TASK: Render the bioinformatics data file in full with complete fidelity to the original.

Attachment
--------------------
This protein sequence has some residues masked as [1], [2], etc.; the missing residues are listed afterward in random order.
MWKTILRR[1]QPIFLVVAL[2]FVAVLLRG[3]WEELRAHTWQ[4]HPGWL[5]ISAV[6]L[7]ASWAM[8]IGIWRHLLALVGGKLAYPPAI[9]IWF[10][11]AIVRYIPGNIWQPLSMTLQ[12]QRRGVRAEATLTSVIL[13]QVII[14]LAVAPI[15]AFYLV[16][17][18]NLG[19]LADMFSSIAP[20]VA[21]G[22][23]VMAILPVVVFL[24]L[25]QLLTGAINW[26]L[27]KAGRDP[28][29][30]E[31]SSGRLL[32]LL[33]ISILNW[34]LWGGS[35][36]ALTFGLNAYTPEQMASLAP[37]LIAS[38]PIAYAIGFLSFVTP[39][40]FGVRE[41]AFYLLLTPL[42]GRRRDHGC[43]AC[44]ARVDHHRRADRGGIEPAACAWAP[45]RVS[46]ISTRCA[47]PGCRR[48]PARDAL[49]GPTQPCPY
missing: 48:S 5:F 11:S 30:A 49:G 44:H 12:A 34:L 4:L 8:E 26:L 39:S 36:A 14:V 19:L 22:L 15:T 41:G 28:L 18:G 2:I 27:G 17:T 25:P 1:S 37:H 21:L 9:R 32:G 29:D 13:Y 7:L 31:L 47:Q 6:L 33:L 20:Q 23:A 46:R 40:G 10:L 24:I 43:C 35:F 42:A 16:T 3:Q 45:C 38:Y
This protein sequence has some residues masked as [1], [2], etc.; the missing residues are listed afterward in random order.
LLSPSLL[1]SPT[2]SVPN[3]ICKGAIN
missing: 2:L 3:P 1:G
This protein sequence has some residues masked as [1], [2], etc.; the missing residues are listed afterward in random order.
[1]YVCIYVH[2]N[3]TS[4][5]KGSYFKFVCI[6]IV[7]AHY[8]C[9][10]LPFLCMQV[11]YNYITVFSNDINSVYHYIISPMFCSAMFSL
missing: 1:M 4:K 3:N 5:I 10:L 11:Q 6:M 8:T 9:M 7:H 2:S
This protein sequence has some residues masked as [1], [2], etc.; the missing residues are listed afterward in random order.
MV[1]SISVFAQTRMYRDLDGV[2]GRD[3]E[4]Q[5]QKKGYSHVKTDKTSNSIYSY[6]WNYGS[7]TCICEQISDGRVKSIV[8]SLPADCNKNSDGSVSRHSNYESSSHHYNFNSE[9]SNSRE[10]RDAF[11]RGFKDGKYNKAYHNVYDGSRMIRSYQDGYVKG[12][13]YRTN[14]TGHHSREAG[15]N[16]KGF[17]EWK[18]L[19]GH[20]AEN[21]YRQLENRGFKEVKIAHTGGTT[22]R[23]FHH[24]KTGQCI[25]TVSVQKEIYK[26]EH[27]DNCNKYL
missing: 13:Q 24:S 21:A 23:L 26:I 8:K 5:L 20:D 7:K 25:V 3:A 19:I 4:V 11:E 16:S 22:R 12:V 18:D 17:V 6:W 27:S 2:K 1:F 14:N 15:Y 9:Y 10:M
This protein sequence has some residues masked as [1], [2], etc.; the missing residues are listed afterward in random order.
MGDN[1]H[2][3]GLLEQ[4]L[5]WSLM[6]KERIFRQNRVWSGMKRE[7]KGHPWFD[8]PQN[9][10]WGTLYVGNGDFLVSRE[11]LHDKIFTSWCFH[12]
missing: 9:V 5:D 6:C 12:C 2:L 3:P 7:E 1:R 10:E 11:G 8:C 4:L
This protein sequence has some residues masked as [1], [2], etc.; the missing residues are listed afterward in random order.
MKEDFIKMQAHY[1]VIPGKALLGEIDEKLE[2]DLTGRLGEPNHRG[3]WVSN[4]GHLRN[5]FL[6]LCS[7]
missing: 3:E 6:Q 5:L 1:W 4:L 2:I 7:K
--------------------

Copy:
This protein sequence has some residues masked as [1], [2], etc.; the missing residues are listed afterward in random order.
MWKTILRR[1]QPIFLVVAL[2]FVAVLLRG[3]WEELRAHTWQ[4]HPGWL[5]ISAV[6]L[7]ASWAM[8]IGIWRHLLALVGGKLAYPPAI[9]IWF[10][11]AIVRYIPGNIWQPLSMTLQ[12]QRRGVRAEATLTSVIL[13]QVII[14]LAVAPI[15]AFYLV[16][17][18]NLG[19]LADMFSSIAP[20]VA[21]G[22][23]VMAILPVVVFL[24]L[25]QLLTGAINW[26]L[27]KAGRDP[28][29][30]E[31]SSGRLL[32]LL[33]ISILNW[34]LWGGS[35][36]ALTFGLNAYTPEQMASLAP[37]LIAS[38]PIAYAIGFLSFVTP[39][40]FGVRE[41]AFYLLLTPL[42]GRRRDHGC[43]AC[44]ARVDHHRRADRGGIEPAACAWAP[45]RVS[46]ISTRCA[47]PGCRR[48]PARDAL[49]GPTQPCPY
missing: 48:S 5:F 11:S 30:A 49:G 44:H 12:A 34:L 4:L 8:E 26:L 39:S 36:A 14:V 19:L 22:L 15:T 41:G 28:L 18:G 2:I 27:G 17:T 25:P 1:S 37:H 21:L 9:R 32:G 29:D 13:Y 7:L 31:L 47:Q 6:L 33:L 20:Q 23:A 46:R 40:G 10:L 24:I 43:C 35:F 42:A 16:T 3:Q 45:C 38:Y
This protein sequence has some residues masked as [1], [2], etc.; the missing residues are listed afterward in random order.
LLSPSLL[1]SPT[2]SVPN[3]ICKGAIN
missing: 2:L 3:P 1:G
This protein sequence has some residues masked as [1], [2], etc.; the missing residues are listed afterward in random order.
[1]YVCIYVH[2]N[3]TS[4][5]KGSYFKFVCI[6]IV[7]AHY[8]C[9][10]LPFLCMQV[11]YNYITVFSNDINSVYHYIISPMFCSAMFSL
missing: 1:M 4:K 3:N 5:I 10:L 11:Q 6:M 8:T 9:M 7:H 2:S
This protein sequence has some residues masked as [1], [2], etc.; the missing residues are listed afterward in random order.
MV[1]SISVFAQTRMYRDLDGV[2]GRD[3]E[4]Q[5]QKKGYSHVKTDKTSNSIYSY[6]WNYGS[7]TCICEQISDGRVKSIV[8]SLPADCNKNSDGSVSRHSNYESSSHHYNFNSE[9]SNSRE[10]RDAF[11]RGFKDGKYNKAYHNVYDGSRMIRSYQDGYVKG[12][13]YRTN[14]TGHHSREAG[15]N[16]KGF[17]EWK[18]L[19]GH[20]AEN[21]YRQLENRGFKEVKIAHTGGTT[22]R[23]FHH[24]KTGQCI[25]TVSVQKEIYK[26]EH[27]DNCNKYL
missing: 13:Q 24:S 21:A 23:L 26:I 8:K 5:L 20:D 7:K 25:V 3:A 19:I 4:V 11:E 16:S 22:R 12:V 18:D 17:V 6:W 27:S 2:K 1:F 14:N 15:Y 9:Y 10:M
This protein sequence has some residues masked as [1], [2], etc.; the missing residues are listed afterward in random order.
MGDN[1]H[2][3]GLLEQ[4]L[5]WSLM[6]KERIFRQNRVWSGMKRE[7]KGHPWFD[8]PQN[9][10]WGTLYVGNGDFLVSRE[11]LHDKIFTSWCFH[12]
missing: 9:V 5:D 6:C 12:C 2:L 3:P 7:E 1:R 10:E 11:G 8:C 4:L
This protein sequence has some residues masked as [1], [2], etc.; the missing residues are listed afterward in random order.
MKEDFIKMQAHY[1]VIPGKALLGEIDEKLE[2]DLTGRLGEPNHRG[3]WVSN[4]GHLRN[5]FL[6]LCS[7]
missing: 3:E 6:Q 5:L 1:W 4:L 2:I 7:K